In the early 1940s a new jazz style emerged from the displeasure some jazz musicians had with the commercialism of swing music. People like alto saxophonist Charlie Parker, trumpet player Dizzy Gillespie, pianist Thelonious Monk and other young jazz players reacted against the big dance bands by playing a kind of music characterized by advanced harmonies, frantic tempos, rhythmic intricacies and long improvisations. They were more interested in developing the technical aspects of music and increasing it's aesthetic qualities, rather than enlarging their audience and wallets.
There is much to be learned out of bebop today. Every jazz musician should be familiar with it's language and techniques. In this tutorial we'll have look at some licks and techniques that are typical for bebop.
Before bebop improvisations were particularly based on the melody of a tune. A bebop improvisation is based on the chordal harmony of a tune with little or no reference to the original melody. A bebop improviser should be able to outline a tune's harmony in his solos. When you listen to a bebop improvisation and you would take away the accompaniment, you can still hear the chords of the standard in the improvised lines. A way of doing this is by putting emphasis on the chord tones. To be able to do this you should know your chord arpeggios very well in all positions on the neck. Another thing that can help you outline the harmony is voice leading.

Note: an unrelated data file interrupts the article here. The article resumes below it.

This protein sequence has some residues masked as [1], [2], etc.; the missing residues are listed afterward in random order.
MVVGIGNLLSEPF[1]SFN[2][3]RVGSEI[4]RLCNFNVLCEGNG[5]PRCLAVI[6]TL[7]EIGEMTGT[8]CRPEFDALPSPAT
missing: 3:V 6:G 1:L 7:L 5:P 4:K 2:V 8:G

Here's a bebop cliche based on a Dm9 arpeggio
Chromatism can be defined as melodic or harmonic use of half steps other then those that are in the diatonic scale. A wider definition would be motion in half steps. Chromatic playing is approaching a note a half step up or a half step down from that note. The following transcription is a good example of chromatic playing. It is an excerpt of a Dizzy Gillespie theme called Groovin' High.
Another use of chromatism is transposing a motif chromatically like in the following example. This Charlie Parker lick uses a chromatic descending minor 7 arpeggio.
The bebop scale is created by adding either a major 7 to a Mixolydian scale or a major 3 to a Dorian scale.
Compared to earlier forms of jazz, bebop uses a lot of dissonant harmonies. The flat 5 interval made it's entry and created great controversy at that time. The b5 doesn't sound particularly strange to our modern ears, but in the 1940s it was a break from tradition.
An example of the use of the b5 is in the intro of Shaw 'Nuff. You can listen to it at the Amazon page here: Yardbird Suite: The Ultimate Charlie Parker. Scroll down on the page and go to the 5th song of disc 1. The b5 is in bar 22, just before the piano break (0.18).
Another frequently returning cliche in bebop is the line cliche. The line cliche is a chromatic descending line going from the 1 of a minor chord to the 6 of that chord. On an F minor chord this would be: f to e to eb to d. This results in the following chords: Fm Fm/maj7 Fm7 Fm6.
Here's an example of the line cliché. It's the first 4 bars of In Walked Bud, composed by Thelonious Monk, a brilliant and very eccentric piano player and one of the pioneers of bebop.
Another very well known song that uses the line cliche is Stairway to Heaven from Led Zeppelin.